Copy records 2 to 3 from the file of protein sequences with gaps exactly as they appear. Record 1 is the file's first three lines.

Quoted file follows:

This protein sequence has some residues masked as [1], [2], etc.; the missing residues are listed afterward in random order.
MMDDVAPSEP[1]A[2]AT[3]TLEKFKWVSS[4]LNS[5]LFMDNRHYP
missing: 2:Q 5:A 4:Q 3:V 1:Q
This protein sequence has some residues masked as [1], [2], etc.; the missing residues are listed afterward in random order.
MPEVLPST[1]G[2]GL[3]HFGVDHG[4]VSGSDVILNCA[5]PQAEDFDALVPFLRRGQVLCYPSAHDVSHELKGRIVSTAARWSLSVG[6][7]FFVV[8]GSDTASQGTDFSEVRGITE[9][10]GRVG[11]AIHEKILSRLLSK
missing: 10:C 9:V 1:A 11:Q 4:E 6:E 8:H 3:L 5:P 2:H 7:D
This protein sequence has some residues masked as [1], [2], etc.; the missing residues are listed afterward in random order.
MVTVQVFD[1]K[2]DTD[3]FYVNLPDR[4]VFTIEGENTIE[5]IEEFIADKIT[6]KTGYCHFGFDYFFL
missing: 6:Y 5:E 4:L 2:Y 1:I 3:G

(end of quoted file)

This protein sequence has some residues masked as [1], [2], etc.; the missing residues are listed afterward in random order.
MPEVLPST[1]G[2]GL[3]HFGVDHG[4]VSGSDVILNCA[5]PQAEDFDALVPFLRRGQVLCYPSAHDVSHELKGRIVSTAARWSLSVG[6][7]FFVV[8]GSDTASQGTDFSEVRGITE[9][10]GRVG[11]AIHEKILSRLLSK
missing: 10:C 9:V 1:A 11:Q 4:E 6:E 8:H 3:L 5:P 2:H 7:D
This protein sequence has some residues masked as [1], [2], etc.; the missing residues are listed afterward in random order.
MVTVQVFD[1]K[2]DTD[3]FYVNLPDR[4]VFTIEGENTIE[5]IEEFIADKIT[6]KTGYCHFGFDYFFL
missing: 6:Y 5:E 4:L 2:Y 1:I 3:G